THE CONFESSION OF A DISILLUSIONED LOVER; THE DISAPPEARANCE OF A KOREAN ARTISAN
WHEN Ma Joong had brought the peasant's daughter home, her aunt, a jovial old lady, had insisted that he take- a bowl of gruel there. Chiao T'ai had waited for him in the guard house for some time, then ate his rice there together with the headman. But as soon as Ma Joong came back, they rode out together. Outside in the street Ma Joong asked Chiao Tai, "You know what that girl Soo-niang said to me when I left there?"
"That you were a splendid fellow," Chiao T'ai said indifferently. "You don't know a thing about women, brother," Ma Joong said condescendingly. "That's of course what she was thinking, but women don't say those things, you know, at least not at the beginning. No, she said I was kind."
"Almighty heaven!" Chiao Tai shouted, aghast. "You-and kind! The poor, stupid wench! But then, I needn't worry, you don't have a chance. You haven't got a piece of land, have you? You heard her say that's what she wants."
"I have got other things," Ma Joong said smugly.
"I wish you would take your mind off the skirts, brother," Chiao Tai grunted. "The headman told me a lot about that fellow Ah Kwang. We needn't look for him inside the city; he only comes here occasionally, far drinking or gambling; he doesn't belong here. We must find him somewhere upcountry, that's where he knows his way about."
"Seeing that he's a country bumpkin," Ma Joong said, "I don't think he'll have left the district. He'll have taken to the woods west of the town."
"Why should he?" Chiao T'ai asked. "As far as he knows, there's nothing to connect him with the murder. If I were in his place, I would lie low in some place nearby for a few days, and see which way the wind was blowing."
"In that case," Ma Joong said, "we might kill two birds with one stone if we begin by searching that deserted temple."
"You are right for once," Chiao Tai said wryly. "Let's go there." They left the city by the west gate, and rode along the highway to the guardhouse at the crossing. They left their horses there, then walked to the temple, keeping to the left side of the road, where they were covered by the trees.
"The headman told me," Chiao Tai whispered when they had come to the ruined gatehouse, "that Ah Kwang is stupid in everything except woodcraft and fighting. He also has a mean way with a knife. So we had better go about this job seriously and approach that temple without his spotting us-if he is there."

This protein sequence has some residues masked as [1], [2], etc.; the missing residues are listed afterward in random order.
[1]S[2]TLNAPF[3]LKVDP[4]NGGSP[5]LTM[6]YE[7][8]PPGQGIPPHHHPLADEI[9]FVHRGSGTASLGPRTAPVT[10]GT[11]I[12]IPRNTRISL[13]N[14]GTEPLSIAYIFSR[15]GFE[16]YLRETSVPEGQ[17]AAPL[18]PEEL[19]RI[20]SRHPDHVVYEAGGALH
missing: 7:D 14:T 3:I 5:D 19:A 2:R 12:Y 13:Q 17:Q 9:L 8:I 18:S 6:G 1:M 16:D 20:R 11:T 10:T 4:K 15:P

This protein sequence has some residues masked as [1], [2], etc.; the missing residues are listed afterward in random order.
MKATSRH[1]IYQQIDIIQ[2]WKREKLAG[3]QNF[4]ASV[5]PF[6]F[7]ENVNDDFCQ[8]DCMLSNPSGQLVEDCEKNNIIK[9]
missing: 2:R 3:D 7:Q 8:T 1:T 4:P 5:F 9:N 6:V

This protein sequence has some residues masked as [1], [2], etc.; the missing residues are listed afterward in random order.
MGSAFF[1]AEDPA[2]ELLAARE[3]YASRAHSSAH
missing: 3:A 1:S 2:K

Ma Joong nodded and crept into the undergrowth beside the gate, followed by Chiao T'ai.
After they had struggled through the dense shrubbery for a while, Ma Joong raised his hand. Carefully parting the branches, he nodded to his friend. Together they scrutinized the high building of weatherbeaten stone that rose on the other side of a mossovergrown court. A flight of broken stone steps led up the main entrance, just a dark opening; the doors had disappeared long ago. A couple of white butterflies fluttered about among the high-grown weeds. Apart from that nothing was stirring.
Ma Joong picked up a small stone and threw it against the wall. It clattered down the stone steps. They waited, their eyes glued on the dark entrance.
"I saw something moving inside!" Chiao Tai whispered.
"I'll slip inside there," Ma Joong said, "while you circle the temple and get in by a side gate. W'e'll whistle if we find something."
Chiao Tai moved away in the undergrowth on his right, Ma Joong crept in the opposite direction. When he estimated he was near the left corner of the building, he came out and stood with his back against the wall. So he moved along cautiously till he had arrived at the steps. He listened. Everything was quiet. He quickly ran up the steps, entered and stood with his back against the wall next to the door.
When his eyes had adapted themselves to the semiobscurity he saw that the large, high hall was empty but for an old altar table against the back wall. Four thick center pillars supported the roof, connected with each other near the ceiling by heavy crossbeams.
Ma Joong left his coign of vantage and made for the door opening next to the altar. When he was passing the pillars a faint sound above his head made him look up quickly and step aside. A large dark shape came hurtling down and hit his left shoulder.
The impact threw Ma Joong on the floor with a crash that jarred every bone in his body. The large man who had tried to break his back had also fallen on the floor but he was on his feet again before Ma Joong and jumped over to him, reaching for his throat.
Ma Joong put both his feet in the man's stomach and heaved him over his head. When Ma Joong was scrambling up the other came for him again. Ma Joong aimed a kick at his groin but he side-stepped quick as lightning, went straight on and locked Ma Joong's torso in a powerful hug.